The Semi-Detached Parent: Out With The Old

18/01/2012 14:26 | Updated 22 May 2015
The Semi-Detached Parent: Out with the oldPA

I got rid of my son's cot today. The fact it had been broken down into component form - various pieces of solid wood ends and ladder like sides - made it slightly easier; it didn't represent quite so much, lying there in pieces.

But even so, as I dumped it down the side of the house to await the rubbish clearance man, I couldn't look back at it, and I was glad when more stuff came down and was put on top of it, obscuring it completely from view.

I can remember buying it. There was a small, old fashioned baby shop in my town, and my little boy was probably six months old. He actually co-slept, and the cot was bought only because he had become too big for his Moses basket for daytime naps.

The cot was put up in our bedroom, and a mobile of fat, plush, primary coloured animals hung above it, and farmyard bumper and matching bedding put in it.

When my son was two and it was outgrown, it was dismantled and put under my bed where it has remained ever since. For eight years, to be exact. Not that I expected it to remain there. I thought it would be needed again. I took all the screws and bolts and put them in a nappy bag and tied them to the frame so they would not get lost. I took off the mobile and put it in with the bedding in a blanket box. All kept together, ready for more babies to use.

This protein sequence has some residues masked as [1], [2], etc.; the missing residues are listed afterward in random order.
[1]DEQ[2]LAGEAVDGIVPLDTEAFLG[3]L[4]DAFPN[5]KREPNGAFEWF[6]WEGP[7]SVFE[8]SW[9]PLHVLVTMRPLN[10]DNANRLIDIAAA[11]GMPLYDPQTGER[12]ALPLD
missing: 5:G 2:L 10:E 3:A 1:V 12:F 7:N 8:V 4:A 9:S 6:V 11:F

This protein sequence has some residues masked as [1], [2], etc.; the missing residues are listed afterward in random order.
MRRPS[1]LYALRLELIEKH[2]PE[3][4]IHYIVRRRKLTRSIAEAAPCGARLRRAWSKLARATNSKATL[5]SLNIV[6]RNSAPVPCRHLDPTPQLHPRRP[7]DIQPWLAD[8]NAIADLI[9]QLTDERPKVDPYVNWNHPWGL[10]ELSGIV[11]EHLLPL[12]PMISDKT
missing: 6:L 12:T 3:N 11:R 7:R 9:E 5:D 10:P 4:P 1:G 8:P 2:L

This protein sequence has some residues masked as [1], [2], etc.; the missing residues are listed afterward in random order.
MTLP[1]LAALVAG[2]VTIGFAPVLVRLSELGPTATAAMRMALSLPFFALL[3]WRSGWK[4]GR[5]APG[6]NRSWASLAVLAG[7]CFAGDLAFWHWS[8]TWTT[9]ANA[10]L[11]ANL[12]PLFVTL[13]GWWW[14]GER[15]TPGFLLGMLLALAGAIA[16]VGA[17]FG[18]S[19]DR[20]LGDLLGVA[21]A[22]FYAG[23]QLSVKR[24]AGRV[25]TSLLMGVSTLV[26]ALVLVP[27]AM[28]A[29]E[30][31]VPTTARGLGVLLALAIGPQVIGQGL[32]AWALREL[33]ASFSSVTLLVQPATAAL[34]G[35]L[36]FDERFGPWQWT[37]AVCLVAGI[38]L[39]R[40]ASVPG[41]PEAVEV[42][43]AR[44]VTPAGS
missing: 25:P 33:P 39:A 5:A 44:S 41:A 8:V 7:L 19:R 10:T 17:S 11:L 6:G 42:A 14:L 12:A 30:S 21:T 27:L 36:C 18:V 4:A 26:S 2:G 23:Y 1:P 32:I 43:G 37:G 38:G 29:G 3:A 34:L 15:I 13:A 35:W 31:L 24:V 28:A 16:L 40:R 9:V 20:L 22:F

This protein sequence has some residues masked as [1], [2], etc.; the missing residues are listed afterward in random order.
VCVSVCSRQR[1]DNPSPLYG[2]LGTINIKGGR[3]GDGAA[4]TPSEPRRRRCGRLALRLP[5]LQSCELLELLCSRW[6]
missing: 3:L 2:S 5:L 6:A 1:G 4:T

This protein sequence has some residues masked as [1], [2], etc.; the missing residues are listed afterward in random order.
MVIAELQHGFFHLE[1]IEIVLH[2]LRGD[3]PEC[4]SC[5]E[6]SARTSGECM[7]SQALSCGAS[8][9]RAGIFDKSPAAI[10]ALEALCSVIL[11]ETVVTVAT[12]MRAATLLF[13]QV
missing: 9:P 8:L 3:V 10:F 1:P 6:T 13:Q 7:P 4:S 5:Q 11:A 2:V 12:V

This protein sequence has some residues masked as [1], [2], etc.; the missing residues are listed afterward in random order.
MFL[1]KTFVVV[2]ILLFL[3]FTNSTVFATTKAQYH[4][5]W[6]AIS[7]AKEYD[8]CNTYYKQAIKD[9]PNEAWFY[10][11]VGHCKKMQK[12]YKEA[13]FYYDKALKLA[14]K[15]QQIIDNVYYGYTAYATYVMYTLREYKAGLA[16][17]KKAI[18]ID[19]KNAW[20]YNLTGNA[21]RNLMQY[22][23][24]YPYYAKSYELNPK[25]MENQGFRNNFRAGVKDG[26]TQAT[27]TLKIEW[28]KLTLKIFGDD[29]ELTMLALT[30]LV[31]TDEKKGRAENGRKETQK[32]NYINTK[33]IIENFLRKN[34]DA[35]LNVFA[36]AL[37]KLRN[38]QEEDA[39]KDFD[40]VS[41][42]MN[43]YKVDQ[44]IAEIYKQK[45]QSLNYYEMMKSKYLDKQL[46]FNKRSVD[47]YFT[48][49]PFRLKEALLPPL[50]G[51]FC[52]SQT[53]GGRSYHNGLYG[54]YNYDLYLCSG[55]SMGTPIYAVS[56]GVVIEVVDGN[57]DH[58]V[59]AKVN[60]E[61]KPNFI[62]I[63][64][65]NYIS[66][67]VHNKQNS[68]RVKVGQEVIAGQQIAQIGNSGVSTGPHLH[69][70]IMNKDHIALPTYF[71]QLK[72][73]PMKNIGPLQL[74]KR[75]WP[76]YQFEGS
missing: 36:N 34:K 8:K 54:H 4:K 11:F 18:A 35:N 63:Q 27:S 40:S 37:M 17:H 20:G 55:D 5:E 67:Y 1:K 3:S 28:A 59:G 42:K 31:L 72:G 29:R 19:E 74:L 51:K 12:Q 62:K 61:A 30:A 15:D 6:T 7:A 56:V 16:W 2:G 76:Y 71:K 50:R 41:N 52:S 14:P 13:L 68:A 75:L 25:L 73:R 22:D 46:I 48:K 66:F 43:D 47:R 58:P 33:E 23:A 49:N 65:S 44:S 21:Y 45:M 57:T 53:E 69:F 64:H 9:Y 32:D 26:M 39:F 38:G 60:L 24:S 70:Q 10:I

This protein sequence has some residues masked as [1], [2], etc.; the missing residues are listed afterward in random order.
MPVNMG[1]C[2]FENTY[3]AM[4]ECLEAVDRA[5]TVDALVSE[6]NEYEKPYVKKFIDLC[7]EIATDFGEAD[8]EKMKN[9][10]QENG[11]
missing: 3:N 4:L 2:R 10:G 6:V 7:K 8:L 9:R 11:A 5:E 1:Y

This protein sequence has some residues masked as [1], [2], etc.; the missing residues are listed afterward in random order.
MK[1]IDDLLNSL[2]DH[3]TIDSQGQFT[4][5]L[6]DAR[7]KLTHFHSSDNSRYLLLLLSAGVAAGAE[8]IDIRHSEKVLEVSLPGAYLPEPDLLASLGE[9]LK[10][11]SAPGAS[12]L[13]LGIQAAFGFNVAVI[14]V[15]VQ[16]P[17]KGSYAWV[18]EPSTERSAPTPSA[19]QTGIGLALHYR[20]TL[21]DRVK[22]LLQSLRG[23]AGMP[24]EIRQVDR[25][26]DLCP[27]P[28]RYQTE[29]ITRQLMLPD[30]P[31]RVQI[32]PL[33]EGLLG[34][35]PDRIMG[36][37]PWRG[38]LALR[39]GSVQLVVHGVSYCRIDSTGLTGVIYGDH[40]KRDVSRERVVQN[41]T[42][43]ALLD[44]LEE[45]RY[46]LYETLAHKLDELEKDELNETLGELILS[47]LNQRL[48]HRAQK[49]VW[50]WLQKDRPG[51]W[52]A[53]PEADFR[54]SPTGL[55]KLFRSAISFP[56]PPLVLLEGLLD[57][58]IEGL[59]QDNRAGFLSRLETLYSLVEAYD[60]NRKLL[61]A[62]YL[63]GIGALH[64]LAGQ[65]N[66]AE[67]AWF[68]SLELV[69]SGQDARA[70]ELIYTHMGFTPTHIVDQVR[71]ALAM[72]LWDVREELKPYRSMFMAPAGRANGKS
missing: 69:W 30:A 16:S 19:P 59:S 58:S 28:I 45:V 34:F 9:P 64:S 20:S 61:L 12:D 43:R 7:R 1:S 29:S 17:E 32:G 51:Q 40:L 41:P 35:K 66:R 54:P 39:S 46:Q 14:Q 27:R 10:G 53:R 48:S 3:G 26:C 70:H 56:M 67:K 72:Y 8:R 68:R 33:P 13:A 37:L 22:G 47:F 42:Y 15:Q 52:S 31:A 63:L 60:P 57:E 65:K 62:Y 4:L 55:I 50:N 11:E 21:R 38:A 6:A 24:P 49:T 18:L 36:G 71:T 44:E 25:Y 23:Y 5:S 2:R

But none of it was ever used again. Not for a baby, anyway. The plush animals were, some years later, cut off the mobile and given to the puppy to play with. The bedding got dragged from the blanket box and used in play tents and camps. The nappy sack somehow got separated from the cot frame and every now and then bolts which had rolled free would get sucked up in the Hoover.


I didn't want to get rid of it today. It was almost admitting defeat in doing so. Admitting that part of my life is well and truly over. That there will be no more babies.


If it wasn't for the fact my bedroom is being decorated and needed clearing, I imagine the cot would have stayed there forever, always representing, perhaps, a tiny sliver of hope.

My son asked me why I was throwing it away. "It has ALWAYS been under your bed," he said. "Don't get rid of it!"

"Why?" I asked, "What are we going to do with it?"

He shrugged, "I don't know, I just don't want you to."

I knew just how he felt.

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